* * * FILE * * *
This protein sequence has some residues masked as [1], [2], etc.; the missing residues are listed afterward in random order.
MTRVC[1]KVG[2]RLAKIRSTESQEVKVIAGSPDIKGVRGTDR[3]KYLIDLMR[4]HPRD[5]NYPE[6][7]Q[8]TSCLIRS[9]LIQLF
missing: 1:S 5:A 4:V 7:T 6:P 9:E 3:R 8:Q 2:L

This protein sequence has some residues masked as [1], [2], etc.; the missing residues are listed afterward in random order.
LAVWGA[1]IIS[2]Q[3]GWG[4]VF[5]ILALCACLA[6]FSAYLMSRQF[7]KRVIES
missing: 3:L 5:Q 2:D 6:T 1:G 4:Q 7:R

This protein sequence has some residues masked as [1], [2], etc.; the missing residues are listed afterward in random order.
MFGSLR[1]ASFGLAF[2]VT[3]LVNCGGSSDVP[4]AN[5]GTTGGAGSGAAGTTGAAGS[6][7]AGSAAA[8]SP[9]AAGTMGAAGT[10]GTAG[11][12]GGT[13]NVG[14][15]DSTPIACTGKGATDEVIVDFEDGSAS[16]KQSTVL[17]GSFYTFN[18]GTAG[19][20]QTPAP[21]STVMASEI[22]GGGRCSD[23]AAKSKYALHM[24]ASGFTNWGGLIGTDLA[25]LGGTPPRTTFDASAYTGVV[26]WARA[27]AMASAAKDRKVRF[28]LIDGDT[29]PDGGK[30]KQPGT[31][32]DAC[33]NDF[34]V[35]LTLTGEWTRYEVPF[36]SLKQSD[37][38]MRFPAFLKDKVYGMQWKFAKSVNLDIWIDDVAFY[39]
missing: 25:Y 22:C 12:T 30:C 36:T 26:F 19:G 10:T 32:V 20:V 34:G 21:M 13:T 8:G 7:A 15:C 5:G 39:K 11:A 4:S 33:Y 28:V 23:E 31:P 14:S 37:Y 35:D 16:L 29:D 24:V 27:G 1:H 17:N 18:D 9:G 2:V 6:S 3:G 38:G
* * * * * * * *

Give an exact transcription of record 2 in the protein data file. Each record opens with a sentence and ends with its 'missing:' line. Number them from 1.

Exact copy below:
This protein sequence has some residues masked as [1], [2], etc.; the missing residues are listed afterward in random order.
LAVWGA[1]IIS[2]Q[3]GWG[4]VF[5]ILALCACLA[6]FSAYLMSRQF[7]KRVIES
missing: 3:L 5:Q 2:D 6:T 1:G 4:Q 7:R